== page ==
UK’s regional transport bosses in joint call for more funding

Transport for West Midlands (TfWM) managing director Laura Shoaf has joined colleagues from across the UK in calling for help to meet funding challenges following the coronavirus lockdown.

Six transport authority leaders, working together through the Urban Transport Group, have signed a letter to Transport Minister Baroness Vere asking for funding to meet the challenge of increasing bus, rail and tram services during the new phase of lockdown, despite seeing a dramatic fall in fare income:

 Dear Baroness Vere


We have done what the Government has asked of us in support of the approach the Government has taken in response to the COVID-19 pandemic.

The financial consequences for our organisations have already been significant - with all our organisations losing the vast majority of their revenue from patronage.

The costs of providing a reduced service for essential users during the lockdown period have not been fully met - or in some cases not met at all (such as for Merseytravel on their exposure on the Merseyrail Electrics concession).

You have now asked us to ramp up services as soon as possible now that the lockdown is being eased.

The costs of doing this will be significantly higher than was the case during lockdown as we need to provide the biggest service we can, in order to maintain social distancing, whilst at the same time low passenger numbers will generate low levels of revenue.

There are also the one-off costs of starting up networks again. At the same time, in order to keep bus companies operating we are being asked to continue to pay them to carry concessionary passengers (who because of COVID-19 are not travelling) and for socially necessary bus services (that because of COVID-19 are not being provided).

This means that local government (which itself is underfunded on its COVID-19 spending gap) is now being expected by national government to pay many millions of pounds a month to commercial bus companies on an ongoing and open ended basis and in the absence of a robust legal basis for doing so.

Although we are fully committed to serving the needs of our passengers, our people, and the places we serve - we are reaching the limits of our ability to continue to do what the Government is asking us to do.

Without a sustainable funding package from Government something will need to give sooner rather than later.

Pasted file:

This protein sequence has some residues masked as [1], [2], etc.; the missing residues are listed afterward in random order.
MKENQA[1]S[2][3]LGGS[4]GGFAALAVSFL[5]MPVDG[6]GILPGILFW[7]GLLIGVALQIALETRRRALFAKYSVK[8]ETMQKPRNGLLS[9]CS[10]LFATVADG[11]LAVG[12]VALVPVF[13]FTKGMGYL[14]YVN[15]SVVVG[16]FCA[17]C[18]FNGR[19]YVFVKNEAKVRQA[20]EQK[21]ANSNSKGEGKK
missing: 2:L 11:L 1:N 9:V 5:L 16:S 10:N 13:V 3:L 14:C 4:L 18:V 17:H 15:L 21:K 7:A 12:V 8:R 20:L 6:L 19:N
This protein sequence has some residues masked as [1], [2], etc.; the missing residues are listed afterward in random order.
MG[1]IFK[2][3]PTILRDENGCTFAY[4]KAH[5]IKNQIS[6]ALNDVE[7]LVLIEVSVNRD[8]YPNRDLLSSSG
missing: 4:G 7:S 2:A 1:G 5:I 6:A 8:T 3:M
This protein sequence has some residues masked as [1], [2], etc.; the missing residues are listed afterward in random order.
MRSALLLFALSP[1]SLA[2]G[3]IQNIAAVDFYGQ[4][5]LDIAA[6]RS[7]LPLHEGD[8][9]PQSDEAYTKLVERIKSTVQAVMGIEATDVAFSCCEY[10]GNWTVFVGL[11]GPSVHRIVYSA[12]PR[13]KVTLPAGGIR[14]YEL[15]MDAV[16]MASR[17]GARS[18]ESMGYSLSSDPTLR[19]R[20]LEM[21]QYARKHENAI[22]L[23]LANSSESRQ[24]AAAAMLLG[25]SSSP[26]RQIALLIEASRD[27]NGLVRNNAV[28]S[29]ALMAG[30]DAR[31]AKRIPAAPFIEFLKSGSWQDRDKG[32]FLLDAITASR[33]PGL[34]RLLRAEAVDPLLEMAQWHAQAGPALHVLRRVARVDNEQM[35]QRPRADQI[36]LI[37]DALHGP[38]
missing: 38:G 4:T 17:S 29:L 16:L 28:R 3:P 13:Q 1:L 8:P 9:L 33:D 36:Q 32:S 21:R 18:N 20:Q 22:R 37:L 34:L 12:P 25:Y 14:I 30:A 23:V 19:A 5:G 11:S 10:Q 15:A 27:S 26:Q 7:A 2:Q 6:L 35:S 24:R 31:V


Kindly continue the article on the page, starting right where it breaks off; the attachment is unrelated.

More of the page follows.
Those authorities outside London will need to concentrate their available and dwindling finances on the services they are directly responsible for (such as tram and light rail systems) rather than those which they are not (such as services which are not currently being provided by deregulated and commercial bus operators).

As well as ensuring that there is the quantum of funding necessary, we also need to move away from the fragmented approach to funding public transport that we have experienced during the lockdown phase.

An approach which has been both modally compartmentalised and on a ‘too little too late’ basis (with the exception of national rail services, which had all its costs covered on the day lockdown was announced).

Instead we need to move to integrated funding support which goes directly to city region transport authorities to enable them to fund and plan their highly constrained bus, tram and devolved rail capacity in an integrated way that both maintains social distancing as far as is possible and also supports the vital role that public transport plays in city region economies.

We therefore need to move to single packages of funding support for transport authorities to cover the general and mode-specific costs of bus, mass transit and light rail, and devolved rail (backdated where necessary) which will fully close the funding gap created by COVID19 for the lockdown, restart and recovery phases.

The Mayors and Leaders for the areas we serve outside London have already written to the Secretary of State separately with a proposal on how this can be done for buses.

All of this also needs to happen immediately as we cannot continue to ramp up and maintain service levels whilst our income from patronage is decimated and with no sustainable funding solution from Government to fill the gap.

Yours sincerely,

Stephen Edwards Chair, Urban Transport Group Executive Director, South Yorkshire PTE

Eamonn Boylan Chief Executive, Transport for Greater Manchester

Tobyn Hughes Managing Director, Transport North East

Frank Rogers Chief Executive, Liverpool City Region CA

Laura Shoaf Managing Director, Transport for West Midlands

Ben Still Managing Director, West Yorkshire Combined Authority



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Notes to Editors:

The open letter is published here:

Transport for West Midlands is part of the West Midlands Combined Authority.

The WMCA comprises:

Constituent members: Birmingham City Council, City of Wolverhampton Council, Coventry City Council, Dudley Metropolitan Borough Council, Solihull Metropolitan Borough Council, Sandwell Metropolitan Borough Council and Walsall Metropolitan Borough Council.

Non-constituent authorities with reduced voting rights: Cannock Chase District Council; Nuneaton and Bedworth Borough Council; Redditch Borough Council; Tamworth Borough Council; Telford and Wrekin Council; North Warwickshire Borough Council; Rugby Borough Council; Stratford-on-Avon District Council; Shropshire Council; Warwickshire County Council.

LEPs (Local Enterprise Partnerships): LEPs are voluntary partnerships between local authorities and businesses. They determine local economic priorities and lead on economic growth and job creation within their areas. They are: Black Country LEP, Coventry and Warwickshire LEP and Greater Birmingham and Solihull LEP

Observer organisations awaiting membership: Herefordshire Council and The Marches LEP